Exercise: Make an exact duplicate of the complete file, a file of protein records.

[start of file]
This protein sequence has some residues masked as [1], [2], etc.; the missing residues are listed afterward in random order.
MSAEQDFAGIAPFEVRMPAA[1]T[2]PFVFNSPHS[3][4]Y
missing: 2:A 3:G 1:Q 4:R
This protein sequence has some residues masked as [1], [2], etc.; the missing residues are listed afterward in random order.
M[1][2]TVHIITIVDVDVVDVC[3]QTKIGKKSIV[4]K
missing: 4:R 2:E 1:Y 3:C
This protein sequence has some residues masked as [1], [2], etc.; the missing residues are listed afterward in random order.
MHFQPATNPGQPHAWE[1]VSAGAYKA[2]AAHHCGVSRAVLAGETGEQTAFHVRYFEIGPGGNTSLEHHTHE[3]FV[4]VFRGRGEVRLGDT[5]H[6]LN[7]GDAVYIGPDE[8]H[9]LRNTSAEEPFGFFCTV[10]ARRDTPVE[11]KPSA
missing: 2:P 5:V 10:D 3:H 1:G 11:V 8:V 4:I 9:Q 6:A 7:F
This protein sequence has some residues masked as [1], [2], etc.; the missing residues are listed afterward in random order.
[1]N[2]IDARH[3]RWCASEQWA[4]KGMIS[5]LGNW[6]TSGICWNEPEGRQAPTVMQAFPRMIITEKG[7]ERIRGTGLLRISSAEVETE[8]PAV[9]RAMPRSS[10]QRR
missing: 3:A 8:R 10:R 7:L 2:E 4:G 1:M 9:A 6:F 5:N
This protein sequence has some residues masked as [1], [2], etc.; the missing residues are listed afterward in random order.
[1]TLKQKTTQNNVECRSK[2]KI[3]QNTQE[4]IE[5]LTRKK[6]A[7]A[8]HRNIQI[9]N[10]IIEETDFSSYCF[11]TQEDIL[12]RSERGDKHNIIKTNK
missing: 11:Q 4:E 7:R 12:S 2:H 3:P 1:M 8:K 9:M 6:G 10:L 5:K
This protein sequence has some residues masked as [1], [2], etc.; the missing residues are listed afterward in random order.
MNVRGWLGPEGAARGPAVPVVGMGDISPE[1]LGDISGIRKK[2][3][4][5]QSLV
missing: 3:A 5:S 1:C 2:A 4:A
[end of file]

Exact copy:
This protein sequence has some residues masked as [1], [2], etc.; the missing residues are listed afterward in random order.
MSAEQDFAGIAPFEVRMPAA[1]T[2]PFVFNSPHS[3][4]Y
missing: 2:A 3:G 1:Q 4:R
This protein sequence has some residues masked as [1], [2], etc.; the missing residues are listed afterward in random order.
M[1][2]TVHIITIVDVDVVDVC[3]QTKIGKKSIV[4]K
missing: 4:R 2:E 1:Y 3:C
This protein sequence has some residues masked as [1], [2], etc.; the missing residues are listed afterward in random order.
MHFQPATNPGQPHAWE[1]VSAGAYKA[2]AAHHCGVSRAVLAGETGEQTAFHVRYFEIGPGGNTSLEHHTHE[3]FV[4]VFRGRGEVRLGDT[5]H[6]LN[7]GDAVYIGPDE[8]H[9]LRNTSAEEPFGFFCTV[10]ARRDTPVE[11]KPSA
missing: 2:P 5:V 10:D 3:H 1:G 11:V 8:V 4:I 9:Q 6:A 7:F
This protein sequence has some residues masked as [1], [2], etc.; the missing residues are listed afterward in random order.
[1]N[2]IDARH[3]RWCASEQWA[4]KGMIS[5]LGNW[6]TSGICWNEPEGRQAPTVMQAFPRMIITEKG[7]ERIRGTGLLRISSAEVETE[8]PAV[9]RAMPRSS[10]QRR
missing: 3:A 8:R 10:R 7:L 2:E 4:G 1:M 9:A 6:F 5:N
This protein sequence has some residues masked as [1], [2], etc.; the missing residues are listed afterward in random order.
[1]TLKQKTTQNNVECRSK[2]KI[3]QNTQE[4]IE[5]LTRKK[6]A[7]A[8]HRNIQI[9]N[10]IIEETDFSSYCF[11]TQEDIL[12]RSERGDKHNIIKTNK
missing: 11:Q 4:E 7:R 12:S 2:H 3:P 1:M 8:K 9:M 6:G 10:L 5:K
This protein sequence has some residues masked as [1], [2], etc.; the missing residues are listed afterward in random order.
MNVRGWLGPEGAARGPAVPVVGMGDISPE[1]LGDISGIRKK[2][3][4][5]QSLV
missing: 3:A 5:S 1:C 2:A 4:A